• Question: can you give advice for someone who wants to become a doctor and do you need physics and chemistry

    Asked by sciencebox to Dalya, Derek, Sarah, Tim, Tom on 19 Jun 2011.
    • Photo: Dalya Soond

      Dalya Soond answered on 15 Jun 2011:

      I have just asked a doctor who is sitting next to me. He said the course requirements might have changed slightly since he went to medical school (about 15 yrs ago) but, here’s his list:

      1) Chemistry is the only subject required
      2) Other sciences of your choosing, biology isn’t required actually
      3) Work experience is essential, don’t even think about applying without it. Work experience would be in a hospital, an old age care home, or someplace that would show you have a willingness to take care of people.
      4) Brush up on your interview skills because that is a very important part of getting into medical school.
      5) Make sure you have a general knowledge of the health stories that are in the media (such as the MMR vaccine scare, the E. coli epidemic now in Germany, etc.)

    • Photo: Sarah Thomas

      Sarah Thomas answered on 15 Jun 2011:

      Hi there,

      I have just looked up what grades you need to studying medicine at Edinburgh University to give you an idea.

      If you are from scotland the grades you need are AAAAB in your highers.
      If you are from england the grades you need are AAA in your a levels.

      It says that you must have chemistry, and one of biology, maths or physics. It says that you must have biology at AS level at least, and to be honest, if you want to study medicine, I think you should take biology as it will really help you.

      here is a link to the website with the entry requirements on it: http://www.ed.ac.uk/studying/undergraduate/degrees?id=A100&cw_xml=degree.php

      Here is a link which explains the non-academic entry requirments like work experience as Dayla said:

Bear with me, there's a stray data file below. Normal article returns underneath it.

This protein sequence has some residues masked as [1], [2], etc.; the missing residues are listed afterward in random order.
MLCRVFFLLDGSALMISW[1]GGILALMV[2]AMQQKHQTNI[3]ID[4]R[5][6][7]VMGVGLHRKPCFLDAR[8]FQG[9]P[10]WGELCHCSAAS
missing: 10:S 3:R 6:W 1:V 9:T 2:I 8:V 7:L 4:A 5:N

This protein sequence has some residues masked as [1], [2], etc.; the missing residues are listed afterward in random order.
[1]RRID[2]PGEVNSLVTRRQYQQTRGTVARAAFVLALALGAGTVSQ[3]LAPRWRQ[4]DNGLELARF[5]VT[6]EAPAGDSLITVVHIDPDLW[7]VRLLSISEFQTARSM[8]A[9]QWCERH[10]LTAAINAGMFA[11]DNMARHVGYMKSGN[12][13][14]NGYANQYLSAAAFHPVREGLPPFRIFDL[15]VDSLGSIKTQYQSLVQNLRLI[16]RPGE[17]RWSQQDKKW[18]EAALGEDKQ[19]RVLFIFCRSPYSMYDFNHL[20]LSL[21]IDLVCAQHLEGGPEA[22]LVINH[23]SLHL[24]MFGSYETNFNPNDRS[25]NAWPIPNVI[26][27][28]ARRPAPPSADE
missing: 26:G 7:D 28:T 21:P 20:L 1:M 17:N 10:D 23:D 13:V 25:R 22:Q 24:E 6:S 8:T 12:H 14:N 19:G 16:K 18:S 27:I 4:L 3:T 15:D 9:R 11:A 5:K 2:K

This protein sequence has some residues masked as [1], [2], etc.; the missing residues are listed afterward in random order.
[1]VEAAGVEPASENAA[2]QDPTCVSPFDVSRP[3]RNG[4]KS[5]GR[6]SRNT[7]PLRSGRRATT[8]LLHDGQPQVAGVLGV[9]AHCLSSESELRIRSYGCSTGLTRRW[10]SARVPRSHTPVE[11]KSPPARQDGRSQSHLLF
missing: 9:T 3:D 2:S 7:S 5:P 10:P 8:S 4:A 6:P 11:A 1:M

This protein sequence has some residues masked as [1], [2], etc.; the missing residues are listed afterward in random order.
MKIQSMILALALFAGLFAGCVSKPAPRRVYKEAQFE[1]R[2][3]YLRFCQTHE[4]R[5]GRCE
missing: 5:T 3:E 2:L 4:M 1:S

Your school should be able to help you get work experience placements so you can ask your guidance teacher about it. When I was getting surgery on my hand a couple of months ago, there was a year 9 student there during my meeting with the surgeon, he was doing some work shadowing.

      As well as all that, you have to do the UK clinical apitiude test before you apply for university. Here is another link that explains that for you: http://www.ukcat.ac.uk/

      Good luck 🙂 🙂 🙂

    • Photo: Tim Millar

      Tim Millar answered on 15 Jun 2011:

      As Dalya said but interviews are becoming a thing of the past. The personal statement is the real chance you get to show that you are the one they should pick as of course you will already have the 3 A’s at A level (like everyone else applying to medical school).

      One thing we have seen from applicants is plagerised standard answers like “ever since I was 8 and went into hospital for a minor operation…” This is a common one taken from the net, so don’t do it, we know where it comes from.

      And for medical school, you almost don’t want to be too sciencey. Modern medicine teaching is more geared to patient contact (hence the need to have worked as an auxilliary nurse or in a care home) and it isn’t like science, where you are working on unknowns all the time. But you do need chemistry. My medical school quite often takes students with arts backgrounds too which may seem strange, but some people are just right to be medics whatever they take at A level

    • Photo: Derek McKay-Bukowski

      Derek McKay-Bukowski answered on 15 Jun 2011:

      The others have already answered a lot, so do read what they have written.

      Certainly make sure you have the required subjects, but also consider what area of medicine you’d like to study. I don’t know for certain (I’m not a medical doctor myself!) but it may be that if you are considering being a radiologist or a bionics specialist, then physics might help you.

      Additionally, physics is a good academic subject. It teaches more than just laws and equations, it teaches critical thinking. Sometimes it is not so much the facts, but the method that counts.

      Definitely follow Sarah’s advice and check up on your preferred universities to see what their requirements are.

    • Photo: Tom Crick

      Tom Crick answered on 19 Jun 2011:

      I would imagine that the more science and maths you do, the better foundation you will have for being a doctor. Biology and chemistry are directly relevant to medicine, but physics and mathematics underpins many of the sciences and will develop your analytical and problem-solving skills (crucial for a doctor!).

      Have you chosen your A-levels yet?